Discuss the climax in The Tragical History of Doctor Faustus by Christopher Marlowe.

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In Christopher Marlowe's The Tragical History of Doctor Faustus, the first step is to identify the climax. This is sometimes a tricky business, for some readers perceive the climax to be in one place while others see it somewhere else.

For me, the climax of the play comes toward the end when there still seems to be some question as to whether or not Faustus will repent and save his soul or not. There certainly seems to have been some concern on the part of Mephisopheles and the "powers of darkness," while the Good Angel and the scholars tried to convince Faustus that all is not lost—that there is still time to save his soul. All along Mesphistopheles and those with him have done all they can to distract Faustus when an opening to get out of the contract with the Devil has presented itself.

In Act Four, scene four, Faustus contemplates redemption: he remembers the thief on the side of Jesus at the crucifixion, and recalls that he was saved, but the thief repented of his sins, which Faustus does not do—instead he falls asleep. This is the first inkling that a reckoning is close at hand for the "magician." Perhaps Faustus just does not care enough. When he has the power and opportunity to reverse his fate with a few words and a "right heart," he falls asleep.

In Act V, scene one, an Old Man appears and encourages Faustus to repent.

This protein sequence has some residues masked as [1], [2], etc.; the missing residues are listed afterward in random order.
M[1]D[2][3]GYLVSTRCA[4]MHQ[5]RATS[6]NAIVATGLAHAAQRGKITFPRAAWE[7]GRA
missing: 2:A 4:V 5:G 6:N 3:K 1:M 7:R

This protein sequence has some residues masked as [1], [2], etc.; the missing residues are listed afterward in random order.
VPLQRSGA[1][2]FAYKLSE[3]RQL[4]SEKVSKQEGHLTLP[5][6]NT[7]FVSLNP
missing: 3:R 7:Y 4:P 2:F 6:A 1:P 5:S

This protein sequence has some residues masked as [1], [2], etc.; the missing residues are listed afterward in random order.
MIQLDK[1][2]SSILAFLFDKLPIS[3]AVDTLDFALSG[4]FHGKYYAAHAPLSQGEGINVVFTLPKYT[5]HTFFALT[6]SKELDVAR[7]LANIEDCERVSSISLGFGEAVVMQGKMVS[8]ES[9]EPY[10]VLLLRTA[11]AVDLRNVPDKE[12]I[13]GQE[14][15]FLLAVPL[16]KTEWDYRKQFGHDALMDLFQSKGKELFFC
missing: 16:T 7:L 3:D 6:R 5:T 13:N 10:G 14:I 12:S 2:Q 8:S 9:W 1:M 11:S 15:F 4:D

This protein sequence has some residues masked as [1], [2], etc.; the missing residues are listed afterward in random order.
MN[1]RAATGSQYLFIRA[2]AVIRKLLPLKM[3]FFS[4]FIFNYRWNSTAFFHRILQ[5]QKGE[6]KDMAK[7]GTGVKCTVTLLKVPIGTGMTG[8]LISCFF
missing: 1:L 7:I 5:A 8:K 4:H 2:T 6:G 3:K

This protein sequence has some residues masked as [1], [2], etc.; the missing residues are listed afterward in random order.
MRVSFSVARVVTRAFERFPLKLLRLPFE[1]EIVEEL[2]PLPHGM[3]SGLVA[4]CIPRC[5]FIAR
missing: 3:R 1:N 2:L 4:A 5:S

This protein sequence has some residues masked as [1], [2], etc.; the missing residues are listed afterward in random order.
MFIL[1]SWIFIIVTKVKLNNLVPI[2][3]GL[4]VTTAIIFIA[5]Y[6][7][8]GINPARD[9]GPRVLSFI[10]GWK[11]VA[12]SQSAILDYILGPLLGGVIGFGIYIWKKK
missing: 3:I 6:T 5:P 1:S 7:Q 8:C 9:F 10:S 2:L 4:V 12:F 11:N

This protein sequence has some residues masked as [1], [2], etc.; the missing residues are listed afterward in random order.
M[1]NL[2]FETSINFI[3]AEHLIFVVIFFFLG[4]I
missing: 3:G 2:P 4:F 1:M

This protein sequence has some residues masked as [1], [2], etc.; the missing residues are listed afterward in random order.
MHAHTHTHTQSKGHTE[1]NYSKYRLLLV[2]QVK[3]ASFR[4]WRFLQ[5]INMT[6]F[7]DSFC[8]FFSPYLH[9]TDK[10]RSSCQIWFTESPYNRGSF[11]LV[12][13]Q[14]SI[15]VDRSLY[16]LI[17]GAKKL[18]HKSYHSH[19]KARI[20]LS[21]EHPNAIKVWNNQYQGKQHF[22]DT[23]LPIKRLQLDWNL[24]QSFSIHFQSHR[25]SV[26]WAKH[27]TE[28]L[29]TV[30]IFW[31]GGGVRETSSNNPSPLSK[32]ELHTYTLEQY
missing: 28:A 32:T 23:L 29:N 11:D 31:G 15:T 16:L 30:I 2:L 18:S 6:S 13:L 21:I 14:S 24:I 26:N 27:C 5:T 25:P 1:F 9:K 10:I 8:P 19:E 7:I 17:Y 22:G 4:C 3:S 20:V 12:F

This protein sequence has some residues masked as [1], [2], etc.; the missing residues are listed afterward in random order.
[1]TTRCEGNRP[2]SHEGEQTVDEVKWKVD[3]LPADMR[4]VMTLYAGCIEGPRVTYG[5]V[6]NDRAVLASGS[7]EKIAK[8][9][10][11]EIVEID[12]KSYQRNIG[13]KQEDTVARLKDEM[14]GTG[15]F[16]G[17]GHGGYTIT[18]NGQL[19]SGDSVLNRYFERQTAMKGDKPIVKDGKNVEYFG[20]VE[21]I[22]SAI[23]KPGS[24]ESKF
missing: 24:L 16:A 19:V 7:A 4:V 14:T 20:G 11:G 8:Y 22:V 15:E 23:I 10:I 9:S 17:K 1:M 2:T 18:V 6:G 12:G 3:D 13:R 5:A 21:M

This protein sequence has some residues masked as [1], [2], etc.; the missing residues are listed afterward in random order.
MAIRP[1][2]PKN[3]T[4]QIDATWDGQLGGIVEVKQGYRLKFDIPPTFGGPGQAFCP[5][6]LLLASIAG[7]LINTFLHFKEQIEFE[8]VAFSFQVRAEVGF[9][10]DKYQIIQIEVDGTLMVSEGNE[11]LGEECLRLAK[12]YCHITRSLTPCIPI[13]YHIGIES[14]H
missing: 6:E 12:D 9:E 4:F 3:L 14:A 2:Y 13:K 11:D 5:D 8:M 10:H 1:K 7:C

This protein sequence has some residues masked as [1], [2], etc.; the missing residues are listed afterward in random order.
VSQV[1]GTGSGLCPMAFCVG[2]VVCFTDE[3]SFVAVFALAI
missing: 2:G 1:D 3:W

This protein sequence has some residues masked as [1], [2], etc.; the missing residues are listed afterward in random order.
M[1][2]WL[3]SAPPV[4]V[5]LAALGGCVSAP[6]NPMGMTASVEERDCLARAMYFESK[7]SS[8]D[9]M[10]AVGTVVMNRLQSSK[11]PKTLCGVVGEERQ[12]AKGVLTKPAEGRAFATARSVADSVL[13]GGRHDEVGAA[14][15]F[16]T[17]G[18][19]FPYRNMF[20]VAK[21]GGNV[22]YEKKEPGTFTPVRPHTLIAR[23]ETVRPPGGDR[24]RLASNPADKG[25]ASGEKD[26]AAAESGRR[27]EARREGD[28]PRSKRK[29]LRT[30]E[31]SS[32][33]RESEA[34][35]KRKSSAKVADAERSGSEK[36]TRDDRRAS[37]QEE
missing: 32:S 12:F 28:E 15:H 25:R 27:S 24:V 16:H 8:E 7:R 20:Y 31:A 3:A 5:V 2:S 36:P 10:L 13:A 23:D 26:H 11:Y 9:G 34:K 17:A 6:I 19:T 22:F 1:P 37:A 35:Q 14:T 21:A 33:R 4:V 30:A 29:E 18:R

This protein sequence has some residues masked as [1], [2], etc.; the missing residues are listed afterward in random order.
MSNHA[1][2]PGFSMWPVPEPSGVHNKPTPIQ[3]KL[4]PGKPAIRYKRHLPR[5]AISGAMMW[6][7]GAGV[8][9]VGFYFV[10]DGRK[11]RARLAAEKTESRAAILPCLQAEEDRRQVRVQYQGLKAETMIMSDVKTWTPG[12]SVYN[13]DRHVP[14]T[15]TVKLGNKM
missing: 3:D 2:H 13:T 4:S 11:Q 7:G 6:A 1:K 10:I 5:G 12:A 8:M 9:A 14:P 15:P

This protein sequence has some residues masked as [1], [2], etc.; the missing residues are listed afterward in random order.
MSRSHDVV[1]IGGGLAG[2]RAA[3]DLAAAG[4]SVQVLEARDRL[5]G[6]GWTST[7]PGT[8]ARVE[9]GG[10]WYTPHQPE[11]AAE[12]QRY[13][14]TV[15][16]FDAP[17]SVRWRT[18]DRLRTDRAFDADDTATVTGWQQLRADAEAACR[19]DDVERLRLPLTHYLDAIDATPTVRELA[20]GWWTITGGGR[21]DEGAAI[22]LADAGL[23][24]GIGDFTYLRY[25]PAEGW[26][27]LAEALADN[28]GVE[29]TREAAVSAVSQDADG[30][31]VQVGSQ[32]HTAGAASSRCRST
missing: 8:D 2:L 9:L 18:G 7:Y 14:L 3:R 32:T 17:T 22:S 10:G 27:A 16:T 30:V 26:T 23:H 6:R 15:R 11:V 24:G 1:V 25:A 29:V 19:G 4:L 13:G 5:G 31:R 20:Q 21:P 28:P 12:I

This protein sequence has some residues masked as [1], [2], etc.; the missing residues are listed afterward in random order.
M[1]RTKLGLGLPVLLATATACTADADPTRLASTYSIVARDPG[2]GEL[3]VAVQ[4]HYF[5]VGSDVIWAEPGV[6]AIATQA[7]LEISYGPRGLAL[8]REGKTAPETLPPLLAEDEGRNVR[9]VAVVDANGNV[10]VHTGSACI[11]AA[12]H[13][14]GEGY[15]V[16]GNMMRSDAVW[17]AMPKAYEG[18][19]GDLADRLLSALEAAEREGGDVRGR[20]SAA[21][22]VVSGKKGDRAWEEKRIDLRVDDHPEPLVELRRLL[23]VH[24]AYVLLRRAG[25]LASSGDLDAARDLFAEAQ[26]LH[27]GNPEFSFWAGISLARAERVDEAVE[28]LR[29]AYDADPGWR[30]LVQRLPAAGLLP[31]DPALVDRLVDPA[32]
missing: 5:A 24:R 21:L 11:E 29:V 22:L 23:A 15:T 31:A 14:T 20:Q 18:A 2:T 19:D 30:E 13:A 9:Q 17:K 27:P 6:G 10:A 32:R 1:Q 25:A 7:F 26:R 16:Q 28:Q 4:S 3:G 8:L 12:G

This would seem to me to be the climax: when all hangs in the balance, when it seems as if the Devil could ultimately lose Faustus' soul after all this. In learning the error of his ways, Faustus might still be able to go on with his life while looking forward to eternity with his sins forgiven. This is not, however, the case.

Even at the Old Man's urging, Faustus believes that there is no hope for him—that he cannot turn back because the Devil already owns his soul. By asking Helen of Troy to make him immortal, he gives away his last chance at redemption because he has not asked God instead.

The rest of the play is the "falling action" that moves toward the resolution of the plot. At the start of Act Five, scene two, Lucifer, Beelzebub and Mephistopheles arrive to take "possession" of Faustus' soul. Faustus does not repent.

The Good Angel appears again—this time to tell Faustus that he has missed his chance to redeem himself and his soul, and the Bad Angel also appears—to gloat. Still Faustus ignores the chance to plead for God's forgiveness.

Between 11:00 and 12 midnight, Faustus expresses his regrets. However, while he believes there is no hope, he does not even try—on the off chance—to repent. An ever-loving God might still hear his cry for help. He says nothig, and at the stroke of twelve, Mephistopheles takes Faustus with him, collecting Faustus' debt to the Devil.

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